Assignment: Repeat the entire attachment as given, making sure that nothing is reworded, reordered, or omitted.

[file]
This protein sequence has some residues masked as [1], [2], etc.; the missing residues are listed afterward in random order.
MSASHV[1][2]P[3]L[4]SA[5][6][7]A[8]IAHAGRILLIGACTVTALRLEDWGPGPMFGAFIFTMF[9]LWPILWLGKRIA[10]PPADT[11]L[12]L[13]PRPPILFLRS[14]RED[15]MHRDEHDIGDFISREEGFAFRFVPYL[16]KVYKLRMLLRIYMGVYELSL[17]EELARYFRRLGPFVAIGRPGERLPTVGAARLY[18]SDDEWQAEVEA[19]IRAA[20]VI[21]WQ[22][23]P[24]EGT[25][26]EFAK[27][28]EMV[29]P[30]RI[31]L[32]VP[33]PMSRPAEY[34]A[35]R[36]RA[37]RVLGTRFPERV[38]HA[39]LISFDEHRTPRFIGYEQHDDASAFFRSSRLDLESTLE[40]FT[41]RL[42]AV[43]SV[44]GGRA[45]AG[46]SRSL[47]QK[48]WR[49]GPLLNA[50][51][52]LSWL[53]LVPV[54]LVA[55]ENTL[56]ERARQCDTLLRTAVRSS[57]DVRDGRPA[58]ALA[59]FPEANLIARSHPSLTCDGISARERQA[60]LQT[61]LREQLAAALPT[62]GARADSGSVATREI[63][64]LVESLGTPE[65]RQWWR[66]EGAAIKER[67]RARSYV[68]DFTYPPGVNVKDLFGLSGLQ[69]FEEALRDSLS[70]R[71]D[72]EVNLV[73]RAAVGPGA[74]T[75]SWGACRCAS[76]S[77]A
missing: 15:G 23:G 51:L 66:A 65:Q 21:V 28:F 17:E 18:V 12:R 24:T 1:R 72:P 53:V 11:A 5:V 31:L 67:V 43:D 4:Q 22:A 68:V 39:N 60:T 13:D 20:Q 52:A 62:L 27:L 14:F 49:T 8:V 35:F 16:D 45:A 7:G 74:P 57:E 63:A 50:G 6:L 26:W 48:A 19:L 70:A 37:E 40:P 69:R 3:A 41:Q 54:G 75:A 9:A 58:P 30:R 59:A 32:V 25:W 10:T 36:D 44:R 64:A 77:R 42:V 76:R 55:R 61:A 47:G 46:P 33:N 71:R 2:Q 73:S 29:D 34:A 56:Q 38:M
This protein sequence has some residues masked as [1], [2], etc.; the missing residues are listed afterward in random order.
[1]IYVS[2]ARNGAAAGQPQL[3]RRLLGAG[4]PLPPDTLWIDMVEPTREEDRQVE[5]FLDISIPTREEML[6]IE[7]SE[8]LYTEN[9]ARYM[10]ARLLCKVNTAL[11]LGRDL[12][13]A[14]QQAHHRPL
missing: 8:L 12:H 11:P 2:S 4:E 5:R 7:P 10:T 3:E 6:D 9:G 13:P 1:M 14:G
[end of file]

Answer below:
This protein sequence has some residues masked as [1], [2], etc.; the missing residues are listed afterward in random order.
MSASHV[1][2]P[3]L[4]SA[5][6][7]A[8]IAHAGRILLIGACTVTALRLEDWGPGPMFGAFIFTMF[9]LWPILWLGKRIA[10]PPADT[11]L[12]L[13]PRPPILFLRS[14]RED[15]MHRDEHDIGDFISREEGFAFRFVPYL[16]KVYKLRMLLRIYMGVYELSL[17]EELARYFRRLGPFVAIGRPGERLPTVGAARLY[18]SDDEWQAEVEA[19]IRAA[20]VI[21]WQ[22][23]P[24]EGT[25][26]EFAK[27][28]EMV[29]P[30]RI[31]L[32]VP[33]PMSRPAEY[34]A[35]R[36]RA[37]RVLGTRFPERV[38]HA[39]LISFDEHRTPRFIGYEQHDDASAFFRSSRLDLESTLE[40]FT[41]RL[42]AV[43]SV[44]GGRA[45]AG[46]SRSL[47]QK[48]WR[49]GPLLNA[50][51][52]LSWL[53]LVPV[54]LVA[55]ENTL[56]ERARQCDTLLRTAVRSS[57]DVRDGRPA[58]ALA[59]FPEANLIARSHPSLTCDGISARERQA[60]LQT[61]LREQLAAALPT[62]GARADSGSVATREI[63][64]LVESLGTPE[65]RQWWR[66]EGAAIKER[67]RARSYV[68]DFTYPPGVNVKDLFGLSGLQ[69]FEEALRDSLS[70]R[71]D[72]EVNLV[73]RAAVGPGA[74]T[75]SWGACRCAS[76]S[77]A
missing: 15:G 23:G 51:L 66:A 65:Q 21:V 28:F 17:E 18:V 12:R 24:T 1:R 72:P 53:V 11:A 5:V 31:L 67:V 43:D 4:Q 22:A 68:V 39:N 60:T 13:D 20:Q 52:A 62:L 27:L 14:F 49:T 8:V 35:F 16:D 45:A 7:G 74:P 57:E 63:A 50:G 6:L 26:W 48:A 19:L 70:A 37:E 40:P 69:R 3:A 41:Q 54:G 75:A 9:A 58:P 30:R 59:A 32:V 25:W 10:T 36:D 44:R 64:A 77:R 42:V 76:R 55:R 61:A 47:G 46:P 33:N 71:R 2:Q 73:S 29:D 34:A 56:Q 38:M
This protein sequence has some residues masked as [1], [2], etc.; the missing residues are listed afterward in random order.
[1]IYVS[2]ARNGAAAGQPQL[3]RRLLGAG[4]PLPPDTLWIDMVEPTREEDRQVE[5]FLDISIPTREEML[6]IE[7]SE[8]LYTEN[9]ARYM[10]ARLLCKVNTAL[11]LGRDL[12][13]A[14]QQAHHRPL
missing: 8:L 12:H 11:P 2:S 4:E 5:R 7:P 10:T 3:E 6:D 9:G 13:P 1:M 14:G